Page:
The power of short documentary video to rally viewers to a cause is nothing new, these days. Social justice giant WITNESS pioneered the video-for-action model 20 years ago, when few people had cameras at their disposal, by sharing equipment and training with citizen-activists around the world.

Today, with smartphone-bulging pockets, everyone’s a filmmaker. And for fast-film consumers, it seems like the most appealing films are those that provoke outrage—even if packaged in long, shaky, unfocused videos like the six-minute clip of more than a dozen loud, menacing motorcycles in pursuit of an SUV-driving father and his family that went viral two weeks ago.

But not all outrage is created equal. The motorcycle video promised a powerful audience seducer—violence—and a relatively uncomplicated story: Crazy motorcycle gang chases down father, scared wife, and kid, smashes SUV. Innocent victims, easy perpetrators, senseless violence.

Maybe more complicated outrage needs more sophisticated technique. At the very least, a finer touch does justice to the stop-and-frisk stories in “Where I Am Going,” a Web video series by Communities United for Police Reform.

The videos tell the stories of stop-and-frisk from the perspective of different New York residents and means to advocate against the practice, in which New York Police Department officers stop and pat down anyone they believe looks “suspicious,” a procedure applied disproportionately to people of color. A federal court ruled the practice unconstitutional in August, but the city has appealed the ruling.

So far, the series contains three videos. In “The high school student,” Kasiem Walters says he was too afraid, after being frisked while waiting for a friend, to call police later, when he was robbed. In “The Pastor,” a clergyman tells his congregation that he occasionally advises their kids not to wear hoodies. The third video, “The Police Officer,” was released last week.

Adhyl Polanco, the officer who carries the film, will be familiar to New Yorkers with something of a memory span. Polanco joined the NYPD in 2009; earlier this year, he testified about stop-and-frisk in federal court, bringing with him audiotapes he’d secretly made of his superiors instructing him to bring up his stop-and-frisk numbers. The tapes were reported as evidence of an alleged quota system, which the NYPD and Bloomberg have vociferously denied (and which would be against a state law passed in 2010). Polanco uses the controversial phrase outright in the video: “In 2009, the commanding officers require us to have a 1-20-and-5 quota system. One-20-and-5 means one arrest per month, 20 summons per month, and five stop-and-frisks per month.”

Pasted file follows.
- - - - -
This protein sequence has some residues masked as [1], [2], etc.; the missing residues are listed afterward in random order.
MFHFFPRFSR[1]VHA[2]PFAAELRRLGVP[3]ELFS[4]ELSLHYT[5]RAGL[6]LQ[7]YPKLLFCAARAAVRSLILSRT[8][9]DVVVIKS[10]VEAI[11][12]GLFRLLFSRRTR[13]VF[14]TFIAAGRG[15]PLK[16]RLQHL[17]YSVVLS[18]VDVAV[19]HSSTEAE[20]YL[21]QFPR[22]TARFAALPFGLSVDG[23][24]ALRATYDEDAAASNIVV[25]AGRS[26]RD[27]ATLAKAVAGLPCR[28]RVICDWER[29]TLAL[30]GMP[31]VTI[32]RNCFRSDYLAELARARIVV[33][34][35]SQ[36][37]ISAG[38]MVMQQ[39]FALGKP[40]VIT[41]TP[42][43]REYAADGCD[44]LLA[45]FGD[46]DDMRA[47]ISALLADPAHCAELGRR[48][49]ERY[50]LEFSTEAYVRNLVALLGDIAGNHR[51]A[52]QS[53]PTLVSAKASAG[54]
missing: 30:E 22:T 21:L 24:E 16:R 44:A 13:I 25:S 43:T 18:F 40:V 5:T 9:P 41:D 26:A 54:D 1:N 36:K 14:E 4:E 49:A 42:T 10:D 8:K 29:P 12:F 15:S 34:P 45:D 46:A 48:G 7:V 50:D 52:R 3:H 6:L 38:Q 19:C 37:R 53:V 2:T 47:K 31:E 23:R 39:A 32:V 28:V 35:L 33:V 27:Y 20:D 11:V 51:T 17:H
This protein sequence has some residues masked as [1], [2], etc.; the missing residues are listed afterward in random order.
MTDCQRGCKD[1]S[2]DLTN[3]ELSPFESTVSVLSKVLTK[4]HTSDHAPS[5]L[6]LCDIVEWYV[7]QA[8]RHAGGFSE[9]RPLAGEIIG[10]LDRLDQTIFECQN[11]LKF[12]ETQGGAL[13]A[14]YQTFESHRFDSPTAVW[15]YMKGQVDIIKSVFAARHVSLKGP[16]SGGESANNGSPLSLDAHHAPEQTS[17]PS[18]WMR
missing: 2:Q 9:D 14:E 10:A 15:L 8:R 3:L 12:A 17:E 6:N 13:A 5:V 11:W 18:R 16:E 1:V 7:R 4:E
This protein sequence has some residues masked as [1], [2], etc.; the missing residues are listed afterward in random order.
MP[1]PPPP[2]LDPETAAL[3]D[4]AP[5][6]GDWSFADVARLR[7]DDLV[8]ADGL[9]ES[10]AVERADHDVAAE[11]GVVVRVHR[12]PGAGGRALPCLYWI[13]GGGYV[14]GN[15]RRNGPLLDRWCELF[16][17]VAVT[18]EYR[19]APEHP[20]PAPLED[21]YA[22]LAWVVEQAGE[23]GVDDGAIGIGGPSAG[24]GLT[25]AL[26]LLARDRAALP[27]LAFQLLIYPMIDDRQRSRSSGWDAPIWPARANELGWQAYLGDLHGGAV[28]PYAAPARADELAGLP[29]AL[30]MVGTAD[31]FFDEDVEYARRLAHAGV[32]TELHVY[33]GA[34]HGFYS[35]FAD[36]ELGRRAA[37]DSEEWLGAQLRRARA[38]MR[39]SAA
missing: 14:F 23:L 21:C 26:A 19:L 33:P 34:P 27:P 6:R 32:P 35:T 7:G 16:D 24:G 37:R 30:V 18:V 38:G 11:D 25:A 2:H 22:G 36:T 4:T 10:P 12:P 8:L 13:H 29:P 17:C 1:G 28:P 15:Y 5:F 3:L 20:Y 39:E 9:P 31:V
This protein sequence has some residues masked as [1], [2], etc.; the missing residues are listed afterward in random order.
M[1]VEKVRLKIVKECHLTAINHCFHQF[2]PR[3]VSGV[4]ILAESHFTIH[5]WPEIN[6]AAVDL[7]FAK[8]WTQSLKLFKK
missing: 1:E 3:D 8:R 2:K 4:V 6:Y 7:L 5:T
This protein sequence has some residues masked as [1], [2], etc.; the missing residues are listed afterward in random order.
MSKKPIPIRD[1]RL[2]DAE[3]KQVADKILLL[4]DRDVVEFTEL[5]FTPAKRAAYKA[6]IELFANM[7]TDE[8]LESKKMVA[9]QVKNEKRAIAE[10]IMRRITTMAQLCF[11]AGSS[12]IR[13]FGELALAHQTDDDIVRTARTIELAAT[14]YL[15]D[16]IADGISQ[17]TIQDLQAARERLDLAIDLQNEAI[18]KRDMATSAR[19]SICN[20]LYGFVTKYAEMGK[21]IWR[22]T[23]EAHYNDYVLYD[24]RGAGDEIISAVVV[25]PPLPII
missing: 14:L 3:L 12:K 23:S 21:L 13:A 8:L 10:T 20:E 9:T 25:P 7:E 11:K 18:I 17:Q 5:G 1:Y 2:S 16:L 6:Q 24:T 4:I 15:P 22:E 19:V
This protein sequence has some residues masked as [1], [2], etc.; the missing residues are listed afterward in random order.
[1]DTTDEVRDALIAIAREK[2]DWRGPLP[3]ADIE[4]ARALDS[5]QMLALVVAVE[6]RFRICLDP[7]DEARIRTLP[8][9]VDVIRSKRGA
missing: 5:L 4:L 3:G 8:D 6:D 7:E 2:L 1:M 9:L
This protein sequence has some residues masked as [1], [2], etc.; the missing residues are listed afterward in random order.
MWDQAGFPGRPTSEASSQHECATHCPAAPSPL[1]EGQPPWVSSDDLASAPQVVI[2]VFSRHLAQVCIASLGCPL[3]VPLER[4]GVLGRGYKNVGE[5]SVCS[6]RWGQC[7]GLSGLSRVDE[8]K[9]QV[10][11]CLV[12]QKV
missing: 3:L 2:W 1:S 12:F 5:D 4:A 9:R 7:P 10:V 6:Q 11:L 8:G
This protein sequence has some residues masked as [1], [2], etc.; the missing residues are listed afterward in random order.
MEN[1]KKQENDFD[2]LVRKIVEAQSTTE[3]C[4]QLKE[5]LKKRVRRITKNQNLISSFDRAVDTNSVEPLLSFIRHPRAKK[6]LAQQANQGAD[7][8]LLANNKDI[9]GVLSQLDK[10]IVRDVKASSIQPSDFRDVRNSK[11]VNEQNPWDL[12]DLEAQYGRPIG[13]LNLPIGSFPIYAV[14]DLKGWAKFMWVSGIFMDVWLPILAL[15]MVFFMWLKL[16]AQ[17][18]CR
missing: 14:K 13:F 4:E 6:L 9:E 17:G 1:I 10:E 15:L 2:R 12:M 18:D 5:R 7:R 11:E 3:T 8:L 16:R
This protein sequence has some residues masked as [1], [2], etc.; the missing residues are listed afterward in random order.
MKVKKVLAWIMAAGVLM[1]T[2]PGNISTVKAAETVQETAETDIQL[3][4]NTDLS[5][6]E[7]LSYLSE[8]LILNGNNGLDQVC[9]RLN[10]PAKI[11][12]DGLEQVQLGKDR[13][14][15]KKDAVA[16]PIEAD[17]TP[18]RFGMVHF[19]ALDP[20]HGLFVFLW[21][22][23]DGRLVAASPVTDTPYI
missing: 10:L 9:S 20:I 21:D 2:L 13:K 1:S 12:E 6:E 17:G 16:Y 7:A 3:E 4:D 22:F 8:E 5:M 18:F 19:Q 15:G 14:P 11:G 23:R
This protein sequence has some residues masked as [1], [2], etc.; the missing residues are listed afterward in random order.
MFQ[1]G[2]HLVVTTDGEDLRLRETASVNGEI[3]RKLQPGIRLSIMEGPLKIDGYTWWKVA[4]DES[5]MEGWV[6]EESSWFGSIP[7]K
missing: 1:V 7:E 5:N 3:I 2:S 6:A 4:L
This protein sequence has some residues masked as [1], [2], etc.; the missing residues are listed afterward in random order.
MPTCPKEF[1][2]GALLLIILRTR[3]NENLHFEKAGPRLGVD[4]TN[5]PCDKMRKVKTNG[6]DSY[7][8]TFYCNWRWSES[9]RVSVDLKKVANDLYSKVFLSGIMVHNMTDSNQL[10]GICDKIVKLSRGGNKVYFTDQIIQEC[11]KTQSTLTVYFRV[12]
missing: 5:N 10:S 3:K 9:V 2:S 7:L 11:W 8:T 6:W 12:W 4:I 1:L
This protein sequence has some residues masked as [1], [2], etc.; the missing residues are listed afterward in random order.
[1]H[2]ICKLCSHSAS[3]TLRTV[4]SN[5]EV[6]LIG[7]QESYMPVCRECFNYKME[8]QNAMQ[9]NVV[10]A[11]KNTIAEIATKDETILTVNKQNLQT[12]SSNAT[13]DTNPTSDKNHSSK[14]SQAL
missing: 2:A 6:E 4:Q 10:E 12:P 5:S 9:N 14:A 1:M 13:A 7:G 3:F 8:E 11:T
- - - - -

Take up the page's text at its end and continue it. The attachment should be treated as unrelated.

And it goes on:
But this cause-doc doesn’t try to win over its audience by reciting numbers or by stoking outrage. This is pure, beautiful, four-minute storytelling, and the advocacy agenda buried beneath Polanco’s personal story is subtle.

The video is unnarrated—we’re guided through a series of everyday-New York images and some personal b-roll by the voice of Polanco, who sounds like a straight-talking nice guy. Here’s the first thing he tells us:

Believe it or not, I been stopped by police after I became a cop. We used to walk to Washington Heights with two older cops, friends of mine, and we got thrown against the wall just for walking down. I’m not saying don’t stop the criminal; I’m saying don’t stop the innocent people.

This seems like straightforward personal storytelling, but what’s actually happening here is something more clever. From its very first words, this video, like the others in this series, gives individual experience more clout than it’s often afforded by news journalism, which trusts institutional authorities more than it trusts ordinary, individual voices. News journalists don’t tend to cover an ongoing story through the eyes of a single source. We acknowledge our lack of authority by for objectivity, a necessary and noble aspirational myth which is also a way of protecting the professional pack by forcing us to borrow the authority of others. We don’t analyze or draw conclusions; we quote relevant “experts.” Put plainly, we’re not actually supposed to know things; we’re supposed to talk to people who do. The more authority sources seem to have, the more authority we do, too.

Case in point: The stop-and-frisk scandal had been talked about for years, but it wasn’t until a civil suit that the stories found sustained media attention. That’s not because journalists don’t care about issues until there’s a lawsuit; it’s because lawsuits make it so much easier for us to cope with our lack of authority.

Jina Moore was a 2013 New Media Fellow of the International Reporting Project